It is also important to set out your reasoning for believing there is an issue in the first place. What has the supplier done or not done, and what do you see as the path to resolution? It is inevitable that there will be differences of opinion on the facts you present as they may well see things very differently to you. And that’s why it’s so important to approach this situation from an informed position of having the right evidence. The more subjective your evidence is without investing the time to be clear about the facts, the more you are likely to inflame a situation. If you have clear evidence of problems in service provision, it’s much easier to be objective and remove the emotion out of any potential situation that arises.

2. Are you really clear on what outcome you want from the supplier?

Once you have identified evidence to show that an issue exists with your supplier’s productivity or attitude, a decision must be made as to whether the best way forward is through negotiation/mediation or the more formal route of arbitration/litigation. Key considerations here include:

  • Are you looking for your supplier to fix issues and put the project back on track or has so much trust been lost by this stage that you perceive this simply is not going to be possible and, therefore, a more formal (legal) recourse is required?
  • Is it possible for the service provider to transform what has been delivered into something that is ‘fit for purpose’, and is fit for purpose good enough in the eyes of all stakeholders, given that you may be paying for more than this?
  • What time frame for resolution is both achievable for the service provider and acceptable to the client?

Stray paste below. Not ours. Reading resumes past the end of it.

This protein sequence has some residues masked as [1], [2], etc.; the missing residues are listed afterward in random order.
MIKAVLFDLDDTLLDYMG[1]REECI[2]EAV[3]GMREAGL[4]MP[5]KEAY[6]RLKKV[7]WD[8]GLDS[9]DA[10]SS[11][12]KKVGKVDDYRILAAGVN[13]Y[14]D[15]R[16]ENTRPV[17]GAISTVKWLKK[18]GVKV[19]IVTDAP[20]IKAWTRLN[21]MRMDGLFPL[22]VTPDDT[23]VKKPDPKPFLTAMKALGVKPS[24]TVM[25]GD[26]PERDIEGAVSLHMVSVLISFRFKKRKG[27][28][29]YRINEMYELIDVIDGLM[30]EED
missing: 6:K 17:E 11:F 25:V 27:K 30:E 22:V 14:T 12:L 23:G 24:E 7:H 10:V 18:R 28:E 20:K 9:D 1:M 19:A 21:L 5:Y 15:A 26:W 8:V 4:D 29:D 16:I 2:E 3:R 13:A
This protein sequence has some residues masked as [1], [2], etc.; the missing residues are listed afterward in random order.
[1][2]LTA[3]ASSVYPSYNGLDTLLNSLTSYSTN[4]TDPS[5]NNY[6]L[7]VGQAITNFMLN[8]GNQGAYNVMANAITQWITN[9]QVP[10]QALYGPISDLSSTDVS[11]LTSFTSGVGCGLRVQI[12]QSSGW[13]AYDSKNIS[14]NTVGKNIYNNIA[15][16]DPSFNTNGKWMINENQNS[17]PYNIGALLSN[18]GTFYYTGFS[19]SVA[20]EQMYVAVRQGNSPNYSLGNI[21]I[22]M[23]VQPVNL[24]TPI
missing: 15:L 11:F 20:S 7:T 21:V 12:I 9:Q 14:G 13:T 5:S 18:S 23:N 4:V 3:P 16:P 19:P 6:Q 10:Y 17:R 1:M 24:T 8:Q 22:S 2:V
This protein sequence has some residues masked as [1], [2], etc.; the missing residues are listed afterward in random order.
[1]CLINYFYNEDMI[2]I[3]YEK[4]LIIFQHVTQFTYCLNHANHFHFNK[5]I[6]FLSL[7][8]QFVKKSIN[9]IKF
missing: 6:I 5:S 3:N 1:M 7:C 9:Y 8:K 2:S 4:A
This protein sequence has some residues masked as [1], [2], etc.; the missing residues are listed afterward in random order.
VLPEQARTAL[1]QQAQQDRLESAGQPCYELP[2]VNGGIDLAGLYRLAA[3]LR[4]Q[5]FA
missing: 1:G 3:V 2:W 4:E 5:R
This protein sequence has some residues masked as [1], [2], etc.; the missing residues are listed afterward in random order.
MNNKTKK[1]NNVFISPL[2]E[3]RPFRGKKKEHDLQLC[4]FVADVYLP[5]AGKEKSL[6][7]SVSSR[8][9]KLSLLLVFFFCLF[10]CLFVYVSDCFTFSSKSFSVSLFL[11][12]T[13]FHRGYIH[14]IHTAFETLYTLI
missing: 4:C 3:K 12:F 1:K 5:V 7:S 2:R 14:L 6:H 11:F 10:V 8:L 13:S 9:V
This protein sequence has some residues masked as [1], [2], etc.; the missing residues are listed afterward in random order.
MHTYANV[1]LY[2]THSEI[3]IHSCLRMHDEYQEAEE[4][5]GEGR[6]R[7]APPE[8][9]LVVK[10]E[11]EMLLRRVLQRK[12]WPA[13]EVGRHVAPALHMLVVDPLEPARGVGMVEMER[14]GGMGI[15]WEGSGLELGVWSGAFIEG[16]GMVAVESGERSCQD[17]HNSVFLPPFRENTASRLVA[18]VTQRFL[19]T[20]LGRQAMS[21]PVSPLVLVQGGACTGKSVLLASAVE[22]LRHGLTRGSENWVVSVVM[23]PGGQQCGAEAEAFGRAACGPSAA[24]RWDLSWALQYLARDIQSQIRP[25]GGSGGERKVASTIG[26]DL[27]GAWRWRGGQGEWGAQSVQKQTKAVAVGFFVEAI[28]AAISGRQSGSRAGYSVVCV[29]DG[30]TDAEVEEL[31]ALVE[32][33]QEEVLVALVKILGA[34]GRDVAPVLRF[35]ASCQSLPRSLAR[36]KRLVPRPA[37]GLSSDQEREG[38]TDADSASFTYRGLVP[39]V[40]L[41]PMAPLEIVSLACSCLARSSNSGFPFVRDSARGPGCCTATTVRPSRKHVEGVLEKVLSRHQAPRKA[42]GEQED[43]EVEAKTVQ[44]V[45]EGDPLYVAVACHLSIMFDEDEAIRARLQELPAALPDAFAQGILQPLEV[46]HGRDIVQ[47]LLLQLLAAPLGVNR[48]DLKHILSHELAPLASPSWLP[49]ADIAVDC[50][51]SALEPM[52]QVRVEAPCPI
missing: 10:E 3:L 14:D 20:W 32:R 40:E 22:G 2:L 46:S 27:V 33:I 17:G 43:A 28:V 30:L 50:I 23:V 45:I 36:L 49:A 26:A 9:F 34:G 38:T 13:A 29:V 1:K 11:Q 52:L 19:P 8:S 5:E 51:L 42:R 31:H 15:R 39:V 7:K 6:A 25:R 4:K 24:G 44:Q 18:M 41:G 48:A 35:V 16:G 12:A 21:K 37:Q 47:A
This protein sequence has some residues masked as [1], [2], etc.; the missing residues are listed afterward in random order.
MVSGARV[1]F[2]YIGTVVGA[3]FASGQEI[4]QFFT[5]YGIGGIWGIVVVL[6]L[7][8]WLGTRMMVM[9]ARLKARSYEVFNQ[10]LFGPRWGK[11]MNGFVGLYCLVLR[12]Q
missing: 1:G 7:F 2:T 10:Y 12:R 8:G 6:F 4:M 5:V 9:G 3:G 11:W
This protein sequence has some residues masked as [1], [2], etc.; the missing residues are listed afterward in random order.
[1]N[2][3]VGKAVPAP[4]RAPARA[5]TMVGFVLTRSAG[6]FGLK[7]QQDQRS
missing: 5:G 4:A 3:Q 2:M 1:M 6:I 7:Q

• Or are you looking to find a win-win – a solution that, through an understanding of your service provider’s interests, looks to realign the deal around a way forward that achieves your goals while also taking into account a hitherto undefined aspiration of your supplier’s?

Whatever the way forward you choose – via contract, arbitration, remedial or negotiation – it’s important to recognise the relational and financial impact they will have and the potential each option has of moving everyone closer to the outcomes you were aiming for at the outset.

3. Aligning both client and supplier interests

As stated earlier, some organisations may initially seek solutions through a more formal (arbitration type) process. However, if after having had extensive informal dialogue with your supplier you determine that the service provider is unlikely to be persuaded to turn things around to your satisfaction, you might consider an interest-based process.

In other words, is there anything that you know, through your deeper understanding of their organisation and the individuals you deal with in it, what the service provider wants that you could give them to encourage them to get on-board with your expectations? In the absence of a mutually beneficial solution being clearly and quickly recognised, then you may wish to consider both party’s Best Alternative to a Negotiated Agreement (BATNA).

Brief Examples of Questions to be Considered

The table below is not a fully articulated end-to-end analysis in the context of a BATNA, but merely a list of some key inputs to a BATNA to demonstrate the types of questions/thoughts that it is often helpful to have on your own and the supplier’s radar:

Conclusion

There is no one-size-fits-all solution to strategic supplier performance issues. It’s often a case of assessing the risks and rewards of all key options available to you. The starting point is always knowledge and understanding, and a well-resourced and well-positioned ICF team with management’s ear is usually your best asset in such a situation. They will have a closer connection with your service provider than almost anyone else, they can often ask the tough questions and the supplier may trust them enough to tell them the honest, if sometimes painful, truths.

With this knowledge of your stakeholder’s expectations, and your service provider’s capacities, desires and interests/motivators, you can make an informed decision as to the best way forward, the one with the highest likelihood of helping you to achieve the outcomes you need to achieve.

Photo credit: i-Stock, EtiAmmos